Take me to church...

by - Sunday, December 06, 2020

Projected beams of color flood the room. Candy colors in puzzle pieces take form, angled and brilliant, a complete picture of glory on the floor. The older the glass, the more intricate the honor of figures in subtle shadings and superlative detail. Modern arches of the bright, clear spectrum create simple geometry. Each is a magnificence to behold - of color, composition, conscience.

Home.

Fishtown Church conversion in Philadelphia
A couple of months ago, during an afternoon's cursory scroll through Google News, I happened upon an impressive feature of a church in Jersey City, New Jersey, that was converted into condos. I was enraptured. Besides altering a house of worship into an all-inclusive wedding venue/bed and breakfast establishment, I honestly had never seen this done before. The space was stunning.

St. Boniface Church in Jersey City
The logistics of converting such a voluminous area into a personal abode has its challenges. While the dramatic expanse lends itself to an open floor plan in many cases, there is still the quandary of intimate nesting. The living area, dining domain, a culinary dream kitchen, and private bedchamber become special thrills.  Plumbing, electricity, temperature control, and access are the architect's albatross, while also keys to their ascendancy.

Former Lutheran church
There are order and tradition in a church's superstructing, with most great churches cruciform in shape having a defined axis. The axis is generally east/west with external emphasis upon the west front, normally the main entrance, and internal emphasis upon the eastern end. The congregation faces the direction of the coming of Christ, foretold in holy scriptures. As it is also in the direction of the rising sun, the east end's architectural features often focus on enhancing interior illumination by the sun. Not every church maintains a strict east-west axis, but East End and West Front are used even in those that do not.
Traditional church layout

The crossing is the point in a church at which the transept intersects the nave. This point is often marked externally by a tower or dome and internally by the piers and arches required to bear such a structure's weight. The dome or tower's interior may be one of the major architectural features of the church's interior. In a centrally planned church, the building's major interior space is roofed by the dome.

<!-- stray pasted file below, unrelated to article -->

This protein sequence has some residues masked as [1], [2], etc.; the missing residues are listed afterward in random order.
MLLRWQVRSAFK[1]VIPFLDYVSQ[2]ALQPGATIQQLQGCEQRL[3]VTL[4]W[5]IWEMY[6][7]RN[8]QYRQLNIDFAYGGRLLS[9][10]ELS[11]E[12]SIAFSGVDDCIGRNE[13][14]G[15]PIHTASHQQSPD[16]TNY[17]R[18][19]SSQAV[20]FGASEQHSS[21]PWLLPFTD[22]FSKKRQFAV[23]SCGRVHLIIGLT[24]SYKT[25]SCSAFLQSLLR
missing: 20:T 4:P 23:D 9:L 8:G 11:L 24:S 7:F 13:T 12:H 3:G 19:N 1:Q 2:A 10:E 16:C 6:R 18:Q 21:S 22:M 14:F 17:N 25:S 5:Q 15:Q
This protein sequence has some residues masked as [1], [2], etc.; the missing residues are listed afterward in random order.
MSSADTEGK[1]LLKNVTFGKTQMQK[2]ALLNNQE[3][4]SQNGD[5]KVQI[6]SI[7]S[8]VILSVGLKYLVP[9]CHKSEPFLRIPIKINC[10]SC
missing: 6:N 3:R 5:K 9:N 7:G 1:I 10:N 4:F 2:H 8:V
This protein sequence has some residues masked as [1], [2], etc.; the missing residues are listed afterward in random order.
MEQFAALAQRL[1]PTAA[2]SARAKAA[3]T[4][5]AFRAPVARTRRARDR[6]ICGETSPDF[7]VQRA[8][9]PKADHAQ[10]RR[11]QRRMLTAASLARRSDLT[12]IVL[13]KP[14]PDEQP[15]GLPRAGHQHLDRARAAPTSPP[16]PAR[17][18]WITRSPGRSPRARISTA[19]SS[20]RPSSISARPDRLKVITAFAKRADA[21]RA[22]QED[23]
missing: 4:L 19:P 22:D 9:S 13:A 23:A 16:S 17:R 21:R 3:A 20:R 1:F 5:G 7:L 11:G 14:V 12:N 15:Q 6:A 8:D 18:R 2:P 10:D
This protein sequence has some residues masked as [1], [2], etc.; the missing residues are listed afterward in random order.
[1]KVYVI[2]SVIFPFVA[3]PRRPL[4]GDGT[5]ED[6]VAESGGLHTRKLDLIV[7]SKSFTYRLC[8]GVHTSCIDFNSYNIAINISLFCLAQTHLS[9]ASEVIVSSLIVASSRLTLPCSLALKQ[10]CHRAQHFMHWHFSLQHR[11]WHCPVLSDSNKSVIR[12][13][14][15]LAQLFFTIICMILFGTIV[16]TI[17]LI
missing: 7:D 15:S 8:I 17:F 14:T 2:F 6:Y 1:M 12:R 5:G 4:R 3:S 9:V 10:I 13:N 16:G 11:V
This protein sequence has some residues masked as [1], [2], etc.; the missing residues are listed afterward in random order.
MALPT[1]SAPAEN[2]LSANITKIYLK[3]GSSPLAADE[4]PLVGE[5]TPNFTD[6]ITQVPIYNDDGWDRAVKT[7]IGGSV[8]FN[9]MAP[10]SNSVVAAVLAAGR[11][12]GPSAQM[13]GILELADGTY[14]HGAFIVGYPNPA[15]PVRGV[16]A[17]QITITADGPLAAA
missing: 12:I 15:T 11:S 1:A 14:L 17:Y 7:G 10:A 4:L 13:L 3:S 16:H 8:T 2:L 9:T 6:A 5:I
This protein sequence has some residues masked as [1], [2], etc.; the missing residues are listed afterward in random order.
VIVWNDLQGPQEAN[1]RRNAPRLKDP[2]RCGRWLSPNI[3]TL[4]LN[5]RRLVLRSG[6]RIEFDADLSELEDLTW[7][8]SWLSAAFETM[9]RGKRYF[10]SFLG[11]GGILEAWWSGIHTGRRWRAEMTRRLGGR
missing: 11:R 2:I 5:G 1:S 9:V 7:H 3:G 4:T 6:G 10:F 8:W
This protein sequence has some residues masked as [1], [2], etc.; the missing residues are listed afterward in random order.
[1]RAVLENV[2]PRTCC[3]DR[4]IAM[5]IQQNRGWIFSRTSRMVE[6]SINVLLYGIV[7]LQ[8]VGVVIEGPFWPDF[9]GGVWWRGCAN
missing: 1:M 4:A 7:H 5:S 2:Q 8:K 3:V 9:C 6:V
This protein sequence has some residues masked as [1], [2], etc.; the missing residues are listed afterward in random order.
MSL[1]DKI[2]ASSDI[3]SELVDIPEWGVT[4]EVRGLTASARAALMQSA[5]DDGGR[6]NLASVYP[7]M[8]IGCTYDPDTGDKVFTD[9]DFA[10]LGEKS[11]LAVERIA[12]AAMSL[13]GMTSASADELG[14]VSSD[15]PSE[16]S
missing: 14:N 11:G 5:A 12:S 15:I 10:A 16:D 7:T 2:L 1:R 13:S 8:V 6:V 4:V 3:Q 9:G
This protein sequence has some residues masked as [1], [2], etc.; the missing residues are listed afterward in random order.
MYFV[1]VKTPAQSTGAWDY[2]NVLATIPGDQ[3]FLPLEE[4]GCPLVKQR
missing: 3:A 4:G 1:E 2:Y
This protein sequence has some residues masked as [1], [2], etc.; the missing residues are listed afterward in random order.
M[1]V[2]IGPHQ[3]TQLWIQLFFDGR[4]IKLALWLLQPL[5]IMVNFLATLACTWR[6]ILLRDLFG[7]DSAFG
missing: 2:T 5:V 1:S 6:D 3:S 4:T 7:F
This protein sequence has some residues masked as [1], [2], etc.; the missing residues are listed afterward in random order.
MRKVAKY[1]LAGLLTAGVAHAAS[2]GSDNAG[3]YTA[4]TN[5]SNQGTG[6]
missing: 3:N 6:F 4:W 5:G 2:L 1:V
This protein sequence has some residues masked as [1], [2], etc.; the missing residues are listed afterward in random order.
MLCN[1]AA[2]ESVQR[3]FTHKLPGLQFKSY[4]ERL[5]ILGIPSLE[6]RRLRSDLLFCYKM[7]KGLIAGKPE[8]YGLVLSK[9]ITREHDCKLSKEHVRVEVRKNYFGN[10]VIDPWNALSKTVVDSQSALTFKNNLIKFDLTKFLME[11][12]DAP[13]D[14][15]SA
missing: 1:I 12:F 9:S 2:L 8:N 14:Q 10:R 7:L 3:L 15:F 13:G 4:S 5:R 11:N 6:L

A church renovation with a modern extension in Perth, Tasmania
Home to faith, security, and eclectic living, church conversions have gained popularity. With the resurgence of empty places of worship available on the market, such renovation projects bring light and life rather than reckless abandon. Just try a search on Zillow. You'll find some unique possibilities.

Kentish Ragstone Church converted into a four-bedroom family home.
Modern interiors can be designed to contrast with the original church features, offering stained-glass windows, arched wooden doors, a font, a pulpit in the kitchen, and even a pipe organ in the dining area. 

A heritage church in the Northern Rivers region of Australia’s New South Wales as a sustainable family home
As parishes and congregations shrink, many century-old churches have ended up in the hands of developers. That’s not always a blessing, as church conversions are a tricky business. Faith, hope, and light all command space once found as a possible future home. Details and design add personality and style.

Former St. Casimir Catholic Church on the South Side was the first Lithuanian parish in the Pittsburgh Diocese.

Vestiges of its former life as a Catholic church in Old Lyme, Connecticut, with high ceilings and subtly stained glass windows

Stunning chapel conversion

Conservatory - style kitchen in downtown Boston

Peek inside a floral designer's gorgeous, converted rural church

Gramercy Parish House

Church turned condo in Denver, Colorado
Whether deemed a benediction or conventional challenge, sacred spaces exalt splendor and security. Despite renovations, elements of the interior still carry the spirit of another era. While keeping classic features intact, designers also add contemporary elements to keep the new home from feeling dated or predictable. Alleluia for that "wow" factor.

Take me to church...xoxo-Sonya

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